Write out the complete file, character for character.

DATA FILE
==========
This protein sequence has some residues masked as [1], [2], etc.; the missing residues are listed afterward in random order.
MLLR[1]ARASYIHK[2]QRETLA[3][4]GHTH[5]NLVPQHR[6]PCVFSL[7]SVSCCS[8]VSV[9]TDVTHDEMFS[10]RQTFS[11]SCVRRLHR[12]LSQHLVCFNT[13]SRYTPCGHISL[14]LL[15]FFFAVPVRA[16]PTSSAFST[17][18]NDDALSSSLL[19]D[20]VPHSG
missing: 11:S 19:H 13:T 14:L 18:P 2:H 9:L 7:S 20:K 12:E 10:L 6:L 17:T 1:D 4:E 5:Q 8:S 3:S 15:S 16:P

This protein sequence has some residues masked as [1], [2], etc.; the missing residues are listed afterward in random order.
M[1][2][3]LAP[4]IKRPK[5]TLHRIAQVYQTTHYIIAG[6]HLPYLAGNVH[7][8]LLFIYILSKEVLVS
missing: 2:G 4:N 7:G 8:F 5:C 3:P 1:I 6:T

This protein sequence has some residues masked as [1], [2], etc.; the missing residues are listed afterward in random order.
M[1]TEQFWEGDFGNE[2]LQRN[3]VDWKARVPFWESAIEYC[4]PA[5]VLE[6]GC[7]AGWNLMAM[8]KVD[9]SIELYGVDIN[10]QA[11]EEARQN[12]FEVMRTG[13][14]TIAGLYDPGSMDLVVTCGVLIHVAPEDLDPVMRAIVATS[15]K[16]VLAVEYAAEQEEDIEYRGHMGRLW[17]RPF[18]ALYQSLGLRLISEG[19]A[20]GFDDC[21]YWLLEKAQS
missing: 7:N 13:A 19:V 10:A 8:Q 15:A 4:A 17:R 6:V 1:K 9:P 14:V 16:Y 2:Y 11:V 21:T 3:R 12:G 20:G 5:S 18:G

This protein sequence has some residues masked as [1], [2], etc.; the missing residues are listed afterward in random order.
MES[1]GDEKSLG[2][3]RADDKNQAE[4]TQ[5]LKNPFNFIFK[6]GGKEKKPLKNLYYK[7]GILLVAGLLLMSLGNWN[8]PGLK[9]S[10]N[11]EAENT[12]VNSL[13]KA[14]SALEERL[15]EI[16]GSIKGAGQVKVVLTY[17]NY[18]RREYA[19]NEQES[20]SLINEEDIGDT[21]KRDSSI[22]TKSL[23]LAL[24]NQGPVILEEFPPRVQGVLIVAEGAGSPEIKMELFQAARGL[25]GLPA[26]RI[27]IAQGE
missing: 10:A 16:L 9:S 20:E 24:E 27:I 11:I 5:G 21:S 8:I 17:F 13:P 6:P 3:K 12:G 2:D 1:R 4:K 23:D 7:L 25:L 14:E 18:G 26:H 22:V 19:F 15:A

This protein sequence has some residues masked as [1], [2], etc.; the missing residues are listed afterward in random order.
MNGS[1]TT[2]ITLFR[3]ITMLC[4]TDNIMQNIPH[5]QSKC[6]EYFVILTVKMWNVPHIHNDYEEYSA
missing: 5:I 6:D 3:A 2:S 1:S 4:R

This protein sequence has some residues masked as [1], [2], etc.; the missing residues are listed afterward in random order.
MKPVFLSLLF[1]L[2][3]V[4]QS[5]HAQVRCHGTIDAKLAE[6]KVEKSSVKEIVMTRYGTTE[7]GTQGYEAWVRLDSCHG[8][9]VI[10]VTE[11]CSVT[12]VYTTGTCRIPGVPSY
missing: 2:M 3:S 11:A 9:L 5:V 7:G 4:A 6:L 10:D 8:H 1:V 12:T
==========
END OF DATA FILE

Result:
This protein sequence has some residues masked as [1], [2], etc.; the missing residues are listed afterward in random order.
MLLR[1]ARASYIHK[2]QRETLA[3][4]GHTH[5]NLVPQHR[6]PCVFSL[7]SVSCCS[8]VSV[9]TDVTHDEMFS[10]RQTFS[11]SCVRRLHR[12]LSQHLVCFNT[13]SRYTPCGHISL[14]LL[15]FFFAVPVRA[16]PTSSAFST[17][18]NDDALSSSLL[19]D[20]VPHSG
missing: 11:S 19:H 13:T 14:L 18:P 2:H 9:L 7:S 20:K 12:E 10:L 6:L 17:T 1:D 4:E 5:Q 8:S 3:S 15:S 16:P

This protein sequence has some residues masked as [1], [2], etc.; the missing residues are listed afterward in random order.
M[1][2][3]LAP[4]IKRPK[5]TLHRIAQVYQTTHYIIAG[6]HLPYLAGNVH[7][8]LLFIYILSKEVLVS
missing: 2:G 4:N 7:G 8:F 5:C 3:P 1:I 6:T

This protein sequence has some residues masked as [1], [2], etc.; the missing residues are listed afterward in random order.
M[1]TEQFWEGDFGNE[2]LQRN[3]VDWKARVPFWESAIEYC[4]PA[5]VLE[6]GC[7]AGWNLMAM[8]KVD[9]SIELYGVDIN[10]QA[11]EEARQN[12]FEVMRTG[13][14]TIAGLYDPGSMDLVVTCGVLIHVAPEDLDPVMRAIVATS[15]K[16]VLAVEYAAEQEEDIEYRGHMGRLW[17]RPF[18]ALYQSLGLRLISEG[19]A[20]GFDDC[21]YWLLEKAQS
missing: 7:N 13:A 19:V 10:A 8:Q 15:A 4:A 17:R 6:V 1:K 9:P 14:V 16:Y 2:Y 11:V 21:T 3:R 12:G 20:G 5:S 18:G

This protein sequence has some residues masked as [1], [2], etc.; the missing residues are listed afterward in random order.
MES[1]GDEKSLG[2][3]RADDKNQAE[4]TQ[5]LKNPFNFIFK[6]GGKEKKPLKNLYYK[7]GILLVAGLLLMSLGNWN[8]PGLK[9]S[10]N[11]EAENT[12]VNSL[13]KA[14]SALEERL[15]EI[16]GSIKGAGQVKVVLTY[17]NY[18]RREYA[19]NEQES[20]SLINEEDIGDT[21]KRDSSI[22]TKSL[23]LAL[24]NQGPVILEEFPPRVQGVLIVAEGAGSPEIKMELFQAARGL[25]GLPA[26]RI[27]IAQGE
missing: 10:A 16:L 9:S 20:E 24:E 27:I 11:I 5:G 21:S 8:I 17:F 13:P 6:P 3:K 12:G 2:D 1:R 4:K 23:D 7:L 25:L 14:E 18:G 26:H 22:V 19:F 15:A

This protein sequence has some residues masked as [1], [2], etc.; the missing residues are listed afterward in random order.
MNGS[1]TT[2]ITLFR[3]ITMLC[4]TDNIMQNIPH[5]QSKC[6]EYFVILTVKMWNVPHIHNDYEEYSA
missing: 5:I 6:D 3:A 2:S 1:S 4:R

This protein sequence has some residues masked as [1], [2], etc.; the missing residues are listed afterward in random order.
MKPVFLSLLF[1]L[2][3]V[4]QS[5]HAQVRCHGTIDAKLAE[6]KVEKSSVKEIVMTRYGTTE[7]GTQGYEAWVRLDSCHG[8][9]VI[10]VTE[11]CSVT[12]VYTTGTCRIPGVPSY
missing: 2:M 3:S 11:A 9:L 5:V 7:G 4:A 6:L 10:D 8:H 1:V 12:T